BAYLEN LINNEKIN, Reason
Los Angeles is ending the city’s successful Covid-era outdoor dining program. City officials have proposed to replace it with a new ordinance that’s being called costly, onerous, and potentially disastrous for restaurants.
“The city of Los Angeles’ pandemic-inspired al fresco dining program—which saved many restaurants from closing—is going away,” Los Angeles CBS affiliate KCAL reported last week. “Councilmembers hope that a proposed city ordinance will take its place. However, some restaurants are concerned about the costly new regulations.”
Indeed, that proposed ordinance would create new costs and add “additional red tape” for restaurants still struggling (at best) in the face of several factors, including food inflation, worker shortages, high rents and minimum wages, and shrinking consumer budgets.
After indoor dining was banned or limited in many places during the early days of the Covid pandemic, many cities helped to keep restaurants afloat by allowing them to create covered outdoor dining structures. The benefits of L.A.’s program (and others), ABC7 explained in a recent report, is that it came “without the usual paperwork, bureaucracy, fees and months of applying.” Thousands of restaurants and bars in Los Angeles took advantage of the program.
While L.A. city planners say the program “inject[ed] a new vibrancy and energy into our commercial corridors,” it also—very unfortunately—”resulted in a desire and direction from the City Council to establish an Al Fresco program beyond the temporary emergency program which will reimagine outdoor dining regulations.”
That proposed reimagining includes, among other new requirements, “differences in the minimum distance between outdoor dining and a residential zone, the maximum number of parking spaces that may be displaced by outdoor dining, hours of operation, and allowed location of outdoor dining.” One can almost feel the “new vibrancy and energy” evaporating.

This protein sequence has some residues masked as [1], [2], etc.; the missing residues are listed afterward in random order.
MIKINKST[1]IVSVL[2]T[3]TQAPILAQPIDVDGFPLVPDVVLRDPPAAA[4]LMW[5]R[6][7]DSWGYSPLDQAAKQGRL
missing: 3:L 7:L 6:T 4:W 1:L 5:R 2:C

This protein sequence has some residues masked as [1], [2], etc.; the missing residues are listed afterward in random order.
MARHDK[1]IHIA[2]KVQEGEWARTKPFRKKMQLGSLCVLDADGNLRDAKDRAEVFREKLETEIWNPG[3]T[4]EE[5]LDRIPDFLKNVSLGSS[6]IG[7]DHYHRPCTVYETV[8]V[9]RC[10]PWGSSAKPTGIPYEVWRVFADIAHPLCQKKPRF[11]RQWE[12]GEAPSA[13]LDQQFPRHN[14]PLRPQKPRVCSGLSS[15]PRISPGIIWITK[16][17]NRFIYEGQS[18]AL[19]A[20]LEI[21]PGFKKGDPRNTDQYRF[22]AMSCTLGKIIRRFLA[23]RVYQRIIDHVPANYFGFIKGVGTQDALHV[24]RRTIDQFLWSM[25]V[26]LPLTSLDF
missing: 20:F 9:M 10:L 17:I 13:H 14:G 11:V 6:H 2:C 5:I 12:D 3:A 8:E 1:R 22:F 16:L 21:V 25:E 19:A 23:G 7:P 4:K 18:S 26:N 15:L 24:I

The new regulations are also expected to include requirements that restaurants that created outdoor spaces on their property “to reapply and go through the right channels to keep these patios open,” KCAL reports. All told, it means even small restaurants will likely be forced to pay tens of thousands of dollars to keep their outdoor spaces open.
Restaurateurs, diners, and editorial boards alike are speaking out against the proposal.
Tyler Wells, a chef and restaurateur in Los Feliz, told the L.A. Times last week that if he won’t or can’t afford to comply with the new regulations, he’ll lose 30 seats and have to fire staff.
Christy Vega, who owns Casa Vega, where I dined last year—opting, despite the pleasant weather, to sit indoors at the Cliff Booth booth—told KCAL she already spent hundreds of thousands of dollars to improve her outdoor dining space, and that she feared the new regulations would cost her six figures more.
“Right now, L.A. City is proposing an ordinance that would kill outdoor dining,” says Vega, a leading voice among restaurateurs in California.
Los Angeles isn’t alone in turning against outdoor dining. Covid-era rules that facilitated outdoor dining have come under attack in other cities—including New York and Boston. As I’ve explained, many of the complaints critics in those cities (and others) have lodged against expanding outdoor dining—that it fosters noise, litter, and vermin—don’t withstand scrutiny.
Other cities have recognized that fact. Seattle, where I live, opted to make the city’s highly successful outdoor dining plan permanent. Stroll along Ballard Avenue on any given evening or weekend, for example, and you’re sure to see happy customers dining al fresco in wooden structures placed streetside in front of at least a dozen or so restaurants.
For restauranteurs in Los Angeles who spent already scarce money during the pandemic to build expensive outdoor structures and take advantage of the outdoor-dining lifeline during Covid’s darkest days, L.A.’s stance now seems needlessly cruel. It also appears likely to strangle many of the same businesses the dining program was intended to and did help save—particularly small, independent restaurants.
“The program that essentially helped to save many restaurants during the pandemic would become something of a financial and operational burden,” Eater L.A. reports.
That would be both pointless and a shame. Outdoor dining programs have been a resounding success. During Covid, Los Angeles, like other cities, showed “the usual paperwork, bureaucracy, fees and months of applying” for permission to host diners in outdoor spaces are unnecessary. Instead of going backward, Los Angeles should make that change permanent.
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